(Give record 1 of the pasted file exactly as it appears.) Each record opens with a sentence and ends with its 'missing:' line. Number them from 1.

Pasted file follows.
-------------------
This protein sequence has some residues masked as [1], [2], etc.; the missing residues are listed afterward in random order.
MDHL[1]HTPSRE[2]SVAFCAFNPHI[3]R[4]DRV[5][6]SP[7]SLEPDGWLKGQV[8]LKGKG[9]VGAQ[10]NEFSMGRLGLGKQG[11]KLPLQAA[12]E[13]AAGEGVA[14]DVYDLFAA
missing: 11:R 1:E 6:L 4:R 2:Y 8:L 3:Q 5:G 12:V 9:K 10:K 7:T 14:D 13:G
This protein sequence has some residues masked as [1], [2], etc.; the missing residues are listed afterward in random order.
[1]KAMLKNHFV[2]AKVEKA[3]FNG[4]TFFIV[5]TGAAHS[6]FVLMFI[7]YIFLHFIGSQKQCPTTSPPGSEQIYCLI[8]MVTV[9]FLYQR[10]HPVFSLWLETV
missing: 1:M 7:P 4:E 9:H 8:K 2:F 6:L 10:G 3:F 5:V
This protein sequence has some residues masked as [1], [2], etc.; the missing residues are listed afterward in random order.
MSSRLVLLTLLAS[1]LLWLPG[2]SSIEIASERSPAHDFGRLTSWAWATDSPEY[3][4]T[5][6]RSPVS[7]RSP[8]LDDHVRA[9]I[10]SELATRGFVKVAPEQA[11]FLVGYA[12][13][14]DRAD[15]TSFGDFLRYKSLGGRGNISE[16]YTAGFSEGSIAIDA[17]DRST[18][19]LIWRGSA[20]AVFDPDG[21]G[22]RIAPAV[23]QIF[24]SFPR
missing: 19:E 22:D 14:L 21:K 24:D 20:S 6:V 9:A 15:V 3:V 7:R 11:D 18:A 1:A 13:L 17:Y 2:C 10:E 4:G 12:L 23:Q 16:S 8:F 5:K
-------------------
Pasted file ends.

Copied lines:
This protein sequence has some residues masked as [1], [2], etc.; the missing residues are listed afterward in random order.
MDHL[1]HTPSRE[2]SVAFCAFNPHI[3]R[4]DRV[5][6]SP[7]SLEPDGWLKGQV[8]LKGKG[9]VGAQ[10]NEFSMGRLGLGKQG[11]KLPLQAA[12]E[13]AAGEGVA[14]DVYDLFAA
missing: 11:R 1:E 6:L 4:R 2:Y 8:L 3:Q 5:G 12:V 9:K 10:K 7:T 14:D 13:G